Friends are especially important to our health and well-being, as we age. Studies show people with close friends have lower incidences of inflammation and chronic illnesses and higher levels of happiness. Friends help us remember and reminisce about important milestones in our lives.

To have a good friend, you have to be a good friend. Recently I read a New York Times article that reminds us that we shouldn’t let good, close friendships fade away, if we can help it. It also gave some interesting tips on how to revive a friendship from the past. Here are a few highlights:

Why did the friendship fade?

You might have outgrown the friendships for a very good reason, so it’s good to consider if it’s worth reviving. If you’ve kept in touch somewhat, it will be easier to rekindling your relationship.

Why do you want to renew the friendship?

It’s important to be honest about why you’re reaching out now. Your reason can be as simple as you miss the person. If you’re going through a similar life experience, you can use that as a way to make a genuine connection without appearing to be intrusive or prying.

What do you hope to get out of your renewed friendship?

As with any new relationship, it’s good to start slowly and be slightly guarded. Put out some feelers and see if that person is open to renewing a friendship. If you get a positive response, slowly draw that person back into your life. Don’t assume you know them and can trust them. You’re basically starting over, so avoid sensitive topics at first.

Are you prepared for whatever happens?

You have to be willing to be vulnerable to put yourself out there, without being sure of the response you’ll get. It’s a real possibility that your overtures of friendship may be rejected. Do you have enough self-compassion to allow them the dignity of making that choice without taking it personally?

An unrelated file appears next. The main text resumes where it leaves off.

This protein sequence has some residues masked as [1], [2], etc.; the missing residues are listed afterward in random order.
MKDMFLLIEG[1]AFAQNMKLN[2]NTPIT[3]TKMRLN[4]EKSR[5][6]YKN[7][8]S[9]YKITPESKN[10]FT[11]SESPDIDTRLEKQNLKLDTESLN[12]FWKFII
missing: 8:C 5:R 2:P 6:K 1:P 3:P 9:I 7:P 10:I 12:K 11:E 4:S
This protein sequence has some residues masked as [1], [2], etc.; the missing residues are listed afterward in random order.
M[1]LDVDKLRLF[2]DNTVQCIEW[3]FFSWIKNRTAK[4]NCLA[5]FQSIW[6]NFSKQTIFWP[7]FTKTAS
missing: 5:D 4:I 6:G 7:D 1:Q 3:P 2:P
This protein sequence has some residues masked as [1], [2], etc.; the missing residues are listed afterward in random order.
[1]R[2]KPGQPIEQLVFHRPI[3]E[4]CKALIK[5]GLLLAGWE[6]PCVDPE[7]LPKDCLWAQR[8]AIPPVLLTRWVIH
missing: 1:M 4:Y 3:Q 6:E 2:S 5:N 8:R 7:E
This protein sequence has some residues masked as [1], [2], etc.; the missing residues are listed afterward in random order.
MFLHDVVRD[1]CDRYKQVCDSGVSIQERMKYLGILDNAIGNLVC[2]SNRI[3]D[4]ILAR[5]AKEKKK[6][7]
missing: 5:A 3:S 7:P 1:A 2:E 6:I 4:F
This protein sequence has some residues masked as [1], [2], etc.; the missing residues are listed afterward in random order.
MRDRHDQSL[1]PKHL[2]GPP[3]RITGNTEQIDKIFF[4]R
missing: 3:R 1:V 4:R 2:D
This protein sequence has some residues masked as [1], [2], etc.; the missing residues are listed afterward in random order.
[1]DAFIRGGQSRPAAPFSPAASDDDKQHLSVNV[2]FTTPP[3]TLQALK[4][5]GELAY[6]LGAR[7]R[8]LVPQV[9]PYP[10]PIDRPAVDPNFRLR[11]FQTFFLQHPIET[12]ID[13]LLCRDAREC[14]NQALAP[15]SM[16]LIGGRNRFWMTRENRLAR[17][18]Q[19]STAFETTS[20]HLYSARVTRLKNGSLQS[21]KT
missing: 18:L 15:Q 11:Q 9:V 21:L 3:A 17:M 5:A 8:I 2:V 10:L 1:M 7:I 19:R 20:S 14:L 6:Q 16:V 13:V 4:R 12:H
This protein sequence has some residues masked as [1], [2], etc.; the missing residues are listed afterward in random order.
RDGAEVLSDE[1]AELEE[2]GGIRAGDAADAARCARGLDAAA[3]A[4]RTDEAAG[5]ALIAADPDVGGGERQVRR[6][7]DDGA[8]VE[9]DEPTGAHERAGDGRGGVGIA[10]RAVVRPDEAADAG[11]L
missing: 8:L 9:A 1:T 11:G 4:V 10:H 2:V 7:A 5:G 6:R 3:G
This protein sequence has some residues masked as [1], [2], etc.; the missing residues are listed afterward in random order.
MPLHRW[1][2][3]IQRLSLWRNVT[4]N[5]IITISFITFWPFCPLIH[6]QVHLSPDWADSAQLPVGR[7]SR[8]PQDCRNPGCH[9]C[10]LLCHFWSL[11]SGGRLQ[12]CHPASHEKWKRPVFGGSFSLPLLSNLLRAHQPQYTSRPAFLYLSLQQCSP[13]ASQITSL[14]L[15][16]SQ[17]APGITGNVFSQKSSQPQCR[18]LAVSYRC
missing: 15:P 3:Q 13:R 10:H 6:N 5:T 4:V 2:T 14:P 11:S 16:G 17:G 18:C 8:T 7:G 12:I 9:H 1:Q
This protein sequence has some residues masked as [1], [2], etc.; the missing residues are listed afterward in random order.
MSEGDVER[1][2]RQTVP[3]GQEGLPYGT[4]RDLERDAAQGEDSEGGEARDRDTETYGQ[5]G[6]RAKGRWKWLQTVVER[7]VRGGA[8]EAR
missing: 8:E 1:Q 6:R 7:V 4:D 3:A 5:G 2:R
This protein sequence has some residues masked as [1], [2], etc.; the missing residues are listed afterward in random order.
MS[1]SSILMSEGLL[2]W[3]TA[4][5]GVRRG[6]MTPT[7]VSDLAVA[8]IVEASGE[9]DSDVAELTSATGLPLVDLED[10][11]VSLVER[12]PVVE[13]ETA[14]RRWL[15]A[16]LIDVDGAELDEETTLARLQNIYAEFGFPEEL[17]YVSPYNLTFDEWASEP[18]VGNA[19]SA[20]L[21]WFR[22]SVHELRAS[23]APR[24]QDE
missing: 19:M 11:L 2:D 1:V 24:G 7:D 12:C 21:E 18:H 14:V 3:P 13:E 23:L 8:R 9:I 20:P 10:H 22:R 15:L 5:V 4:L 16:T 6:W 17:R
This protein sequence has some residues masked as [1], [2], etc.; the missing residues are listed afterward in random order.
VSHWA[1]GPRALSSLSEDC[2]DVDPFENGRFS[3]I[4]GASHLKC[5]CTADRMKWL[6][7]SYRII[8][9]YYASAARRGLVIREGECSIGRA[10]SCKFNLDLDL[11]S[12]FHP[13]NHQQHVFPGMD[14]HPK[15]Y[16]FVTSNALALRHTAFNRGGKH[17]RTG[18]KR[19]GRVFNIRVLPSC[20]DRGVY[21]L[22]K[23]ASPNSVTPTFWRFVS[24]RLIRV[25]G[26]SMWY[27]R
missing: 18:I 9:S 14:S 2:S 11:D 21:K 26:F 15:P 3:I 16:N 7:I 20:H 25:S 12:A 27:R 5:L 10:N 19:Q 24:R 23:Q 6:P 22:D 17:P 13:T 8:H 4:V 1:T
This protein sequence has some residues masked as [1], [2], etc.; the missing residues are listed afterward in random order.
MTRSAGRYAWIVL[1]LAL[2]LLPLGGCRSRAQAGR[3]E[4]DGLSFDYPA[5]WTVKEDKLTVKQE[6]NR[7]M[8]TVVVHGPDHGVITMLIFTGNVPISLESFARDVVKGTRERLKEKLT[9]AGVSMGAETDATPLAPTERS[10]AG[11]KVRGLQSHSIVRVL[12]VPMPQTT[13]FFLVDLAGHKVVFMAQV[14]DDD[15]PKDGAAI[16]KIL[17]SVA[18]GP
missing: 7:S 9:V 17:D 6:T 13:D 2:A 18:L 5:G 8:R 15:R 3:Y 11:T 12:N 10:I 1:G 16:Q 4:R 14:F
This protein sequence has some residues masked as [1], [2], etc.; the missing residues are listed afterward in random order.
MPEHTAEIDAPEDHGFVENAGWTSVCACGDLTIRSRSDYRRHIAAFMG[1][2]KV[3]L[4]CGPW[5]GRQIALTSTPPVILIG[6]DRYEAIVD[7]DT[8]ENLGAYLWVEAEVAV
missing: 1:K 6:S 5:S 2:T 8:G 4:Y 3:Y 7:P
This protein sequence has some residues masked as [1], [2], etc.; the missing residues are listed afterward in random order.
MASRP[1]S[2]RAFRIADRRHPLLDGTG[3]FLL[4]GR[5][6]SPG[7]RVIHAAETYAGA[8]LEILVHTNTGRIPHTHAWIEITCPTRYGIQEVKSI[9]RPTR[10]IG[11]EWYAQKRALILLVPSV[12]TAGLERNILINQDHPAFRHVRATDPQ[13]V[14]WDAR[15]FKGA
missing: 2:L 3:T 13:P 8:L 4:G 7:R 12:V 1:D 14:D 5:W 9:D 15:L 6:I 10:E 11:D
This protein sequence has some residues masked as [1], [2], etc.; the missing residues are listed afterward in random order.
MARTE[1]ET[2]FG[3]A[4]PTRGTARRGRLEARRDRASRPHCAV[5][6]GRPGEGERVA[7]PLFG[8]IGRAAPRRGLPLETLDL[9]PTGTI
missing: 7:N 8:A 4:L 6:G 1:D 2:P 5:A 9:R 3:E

As Robert Louis Stevenson so eloquently stated: “A friend is a gift you give yourself.” Close, personal friendships add so much joy and richness to our lives. Why not think about some friends you haven’t talked with for a long time, and reach out and see where it takes you. I’d love to hear about your rekindled friendships over on my Facebook page.

Love Versus Logic - Why Simple Conversations with Aspies go Awry

Monday, August 27, 2018

Contributing toward the communication gap between those with aspergers and their neuro-typical partners is the Love VS Logic conversation styles.As a parent, you want a happy and healthy home for your family. And your Aspie partner does too. But when it comes to discussing a specific area that needs attention, your Aspie partner takes your comments as a direct criticism of his or her identity as a good marriage mate and parent. So right away defensive explanations begin to fly, and, before you know it, it’s turned into an all-out argument. How did it go so wrong? All you wanted was to open a dialogue and start a conversation.

No wonder it's such a jumble with our Aspies when we try to have a simple conversation. You’re nowhere near being on the same page. You’re assessing everything first from an empathic perspective, which requires tuning into your feelings and the feelings of the other. Your Aspie, on the other hand, is focused on the logic.

Of course, love doesn't lack logic, but we start with love to prepare the space for our conversation. Logic comes second. But not so with Aspies. There often is no second tier for Aspies; it's logic all of the way. It's not that your Aspie has no emotions. It's that they don't use them to assess their interaction with you. Logic is easier and simpler. As a result, they miss the nuances that logic doesn’t assess.

If you want to understand your Aspie, listen to the logic and stop searching for the nuance. You might even disregard the nuance entirely, since your Aspie may inadvertently use the wrong tone or gesture, which only confuses the communication. And certainly don't expect them to integrate your nuances into the meaning of your logic.

Don’t give up hope. It's not as complicated as it sounds.

If you’re a member of my Asperger Syndrome: Partners & Family of Adults with ASD group, please sign up for the low cost video conference: Love VS Logic. It will be held on September 4th and again on September 18th. I'll help guide you through this conversation gap, so you better understand your logical Aspie.

If you prefer 1:1 counseling and you live near Portland, OR/Vancouver, WA please contact my Jantzen Beach office and schedule an appointment. I also offer online therapy, if that works best for your busy schedule.

Can Autistics Tell Lies?

Wednesday, August 22, 2018